While the famed Ernie Broglio for Lou Brock trade was terrible for the Cubs and great for the Cardinals, you can understanding the reasoning of the trade at the time. Broglio was an established successful starting pitcher and Brock was a young player who hadn't quite figured things out. Did the Cubs know Broglio's best days were behind him? No. Did the Cardinals know Brock would turn into a Hall of Famer? Doubtful as well.
Likewise with the Jeff Bagwell for Larry Andersen trade. Did the Boston Red Sox think Jeff Bagwell, a player who hit 4 home runs in AA in 1990, would become a
However, I was recently looking at the 1981 trade of Willie McGee for Bob Sykes, and can't help but wonder how this trade even went down. It just doesn't make any sense.
In 1981 McGee was a relatively high value prospect. He was the 15th pick overall in the 1977 draft. In 1981 in AA he hit .322/.360/.454. Pretty darn good. He went on to be one of the best centerfielders in baseball in the 1980s. He reached the World Series four times, was a three time Gold Glover, four time All Star, won the NL batting title in 1985 & 1990, and also won the NL MVP in 1985.
Bob Sykes was a 19th round draft pick of the Tigers in 1977. He couldn't quite turn the corner in the majors. He had a 4.65 ERA in his career and was eventually demoted to the bullpen of the Cardinals in 1981. He didn't perform that great in the bullpen with a 4.58 ERA in 1981. After being traded, he never pitched an inning in baseball again. AFAICT, he was never a high level prospect. He had a respectable career ERA of 3.01 in AA, but that balloons up to 4.83 in AAA.
So in hindsight, this trade was terrible for the Yankees and great for the Cardinals. However, why did this trade even happen?
We have a first round draft pick who is performing quite well in the minors.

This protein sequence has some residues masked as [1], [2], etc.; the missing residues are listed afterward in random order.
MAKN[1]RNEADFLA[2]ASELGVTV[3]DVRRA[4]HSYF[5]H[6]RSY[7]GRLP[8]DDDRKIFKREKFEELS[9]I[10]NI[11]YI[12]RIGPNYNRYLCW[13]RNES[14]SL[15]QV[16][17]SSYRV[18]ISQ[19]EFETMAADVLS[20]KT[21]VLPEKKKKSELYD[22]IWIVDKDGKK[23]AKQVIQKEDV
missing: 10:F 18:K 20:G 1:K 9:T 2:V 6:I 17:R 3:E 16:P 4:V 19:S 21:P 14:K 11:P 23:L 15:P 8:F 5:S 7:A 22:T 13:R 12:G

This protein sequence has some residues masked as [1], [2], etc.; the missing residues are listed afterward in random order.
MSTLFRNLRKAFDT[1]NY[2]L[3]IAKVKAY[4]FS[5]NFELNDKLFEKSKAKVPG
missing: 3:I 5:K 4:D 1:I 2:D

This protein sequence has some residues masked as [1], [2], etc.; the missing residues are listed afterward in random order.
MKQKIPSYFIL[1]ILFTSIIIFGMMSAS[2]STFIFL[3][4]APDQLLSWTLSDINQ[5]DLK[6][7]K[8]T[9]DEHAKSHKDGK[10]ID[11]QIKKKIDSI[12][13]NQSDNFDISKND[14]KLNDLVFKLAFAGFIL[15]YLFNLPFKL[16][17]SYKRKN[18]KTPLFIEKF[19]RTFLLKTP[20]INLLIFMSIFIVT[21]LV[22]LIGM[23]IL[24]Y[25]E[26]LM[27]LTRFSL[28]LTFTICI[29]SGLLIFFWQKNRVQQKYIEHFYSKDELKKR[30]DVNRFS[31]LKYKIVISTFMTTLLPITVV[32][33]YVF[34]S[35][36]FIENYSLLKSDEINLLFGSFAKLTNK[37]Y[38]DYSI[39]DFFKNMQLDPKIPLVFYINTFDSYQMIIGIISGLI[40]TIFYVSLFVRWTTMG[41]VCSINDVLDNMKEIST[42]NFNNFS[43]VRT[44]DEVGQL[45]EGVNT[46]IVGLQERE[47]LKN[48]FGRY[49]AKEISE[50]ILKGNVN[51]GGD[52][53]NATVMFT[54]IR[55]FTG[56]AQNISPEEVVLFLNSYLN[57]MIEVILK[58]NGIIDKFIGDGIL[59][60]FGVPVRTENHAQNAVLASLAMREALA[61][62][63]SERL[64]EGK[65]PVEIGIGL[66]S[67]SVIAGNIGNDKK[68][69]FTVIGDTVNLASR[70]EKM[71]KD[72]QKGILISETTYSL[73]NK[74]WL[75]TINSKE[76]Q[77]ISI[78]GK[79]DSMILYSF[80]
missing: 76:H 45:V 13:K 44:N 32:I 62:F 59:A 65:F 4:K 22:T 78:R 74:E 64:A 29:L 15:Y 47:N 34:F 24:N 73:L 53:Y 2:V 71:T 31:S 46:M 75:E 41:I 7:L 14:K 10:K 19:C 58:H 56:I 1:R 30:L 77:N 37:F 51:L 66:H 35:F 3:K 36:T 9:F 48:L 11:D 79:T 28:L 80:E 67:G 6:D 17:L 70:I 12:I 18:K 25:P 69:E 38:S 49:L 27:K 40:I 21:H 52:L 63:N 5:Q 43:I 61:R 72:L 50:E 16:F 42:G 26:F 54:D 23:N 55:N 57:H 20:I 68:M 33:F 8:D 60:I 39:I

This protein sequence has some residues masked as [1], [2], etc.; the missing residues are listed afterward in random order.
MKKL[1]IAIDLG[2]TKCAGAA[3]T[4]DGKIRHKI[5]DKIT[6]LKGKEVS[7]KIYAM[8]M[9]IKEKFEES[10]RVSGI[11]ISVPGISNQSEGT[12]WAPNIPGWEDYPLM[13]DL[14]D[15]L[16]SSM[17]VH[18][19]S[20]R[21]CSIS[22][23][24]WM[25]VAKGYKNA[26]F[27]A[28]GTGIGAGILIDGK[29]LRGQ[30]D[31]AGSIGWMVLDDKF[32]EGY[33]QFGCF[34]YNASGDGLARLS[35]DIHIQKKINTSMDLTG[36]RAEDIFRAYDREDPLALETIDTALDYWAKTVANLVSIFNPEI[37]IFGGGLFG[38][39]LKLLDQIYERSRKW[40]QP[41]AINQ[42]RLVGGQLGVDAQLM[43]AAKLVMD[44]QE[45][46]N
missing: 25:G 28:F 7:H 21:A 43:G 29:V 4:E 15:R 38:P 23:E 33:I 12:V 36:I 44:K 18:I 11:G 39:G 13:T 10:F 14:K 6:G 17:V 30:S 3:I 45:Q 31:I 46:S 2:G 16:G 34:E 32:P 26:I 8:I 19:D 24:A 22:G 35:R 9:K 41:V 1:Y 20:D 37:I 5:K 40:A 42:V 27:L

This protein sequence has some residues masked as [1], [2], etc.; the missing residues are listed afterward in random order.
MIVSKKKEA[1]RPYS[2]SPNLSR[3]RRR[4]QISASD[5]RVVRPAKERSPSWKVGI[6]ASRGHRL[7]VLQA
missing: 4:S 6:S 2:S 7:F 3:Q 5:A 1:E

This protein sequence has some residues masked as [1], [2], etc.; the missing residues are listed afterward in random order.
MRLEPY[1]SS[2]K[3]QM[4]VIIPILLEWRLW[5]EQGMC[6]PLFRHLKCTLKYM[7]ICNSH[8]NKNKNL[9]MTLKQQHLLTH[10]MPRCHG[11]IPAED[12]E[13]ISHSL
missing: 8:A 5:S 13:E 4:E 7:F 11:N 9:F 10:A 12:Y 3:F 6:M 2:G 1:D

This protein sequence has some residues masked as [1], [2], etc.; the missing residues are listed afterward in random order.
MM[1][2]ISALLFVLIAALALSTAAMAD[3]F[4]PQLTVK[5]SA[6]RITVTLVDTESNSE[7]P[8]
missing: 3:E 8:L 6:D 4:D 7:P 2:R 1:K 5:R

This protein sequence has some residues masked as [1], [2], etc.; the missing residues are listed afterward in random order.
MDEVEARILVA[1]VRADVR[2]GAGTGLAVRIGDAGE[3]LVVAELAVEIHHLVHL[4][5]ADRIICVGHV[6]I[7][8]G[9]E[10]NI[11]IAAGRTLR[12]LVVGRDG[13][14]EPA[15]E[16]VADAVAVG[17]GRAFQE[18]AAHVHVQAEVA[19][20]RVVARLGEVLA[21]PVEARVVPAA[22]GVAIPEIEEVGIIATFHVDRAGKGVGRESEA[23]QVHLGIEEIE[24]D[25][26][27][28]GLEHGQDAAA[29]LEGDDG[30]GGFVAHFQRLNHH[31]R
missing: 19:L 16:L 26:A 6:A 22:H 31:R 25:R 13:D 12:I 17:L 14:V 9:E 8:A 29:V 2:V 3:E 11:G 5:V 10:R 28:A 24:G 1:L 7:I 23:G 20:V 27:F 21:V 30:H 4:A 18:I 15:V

And we have a middle reliever who doesn't seem to be doing that well in the majors and doesn't have an elite prospect status from the past.
They seem like perfect trade targets for each other??
This trade is hard to make sense in any way. Even if the Yankees had reasons to trade McGee, surely they could have gotten something better in value?
Obviously some context can be lost over the last 35 years to understand why. But it's one of the worst trades in baseball I can recall and just can't make any sense of.
I was thinking about this and found this old Nytimes article: Cardinals' Willie McGee is Not 'E.T.'.
In it it states:
''When we signed Winfield, somebody had to come off our 40-man roster to make room for him,'' Bill Bergesch explained. ... "We decided to outright McGee to our Columbus farm team, which meant he was a 'frozen' player - he couldn't be reacquired by us without going through major-league waivers.''
... ''But we knew that if we tried to get him back through waivers, we'd probably lose him for $20,000 so we decided to try to trade him. That way at least we would get a player for him ..."So that's some of the back story. Dave Winfield was signed before the 1981 season and McGee's breakout year was in 1981 (he hit .283/.343/.359 in 1980 in AA). So the Yankees perhaps did not expect a breakout in 1981 and were suddenly stuck with trying to trade him after 1981.
But I found this nugget fascinating:
Willie McGee was mentioned to at least one other National League club, the San Diego Padres, who spurned him.McGee was clearly not someone that was viewed very highly amongst the rest of baseball, which still confounds me. Surely a speedy 21 year old center fielder, former first round draft pick, hitting .322 in AA, would elicit more than a passing glance from most teams?
Some context is still lost.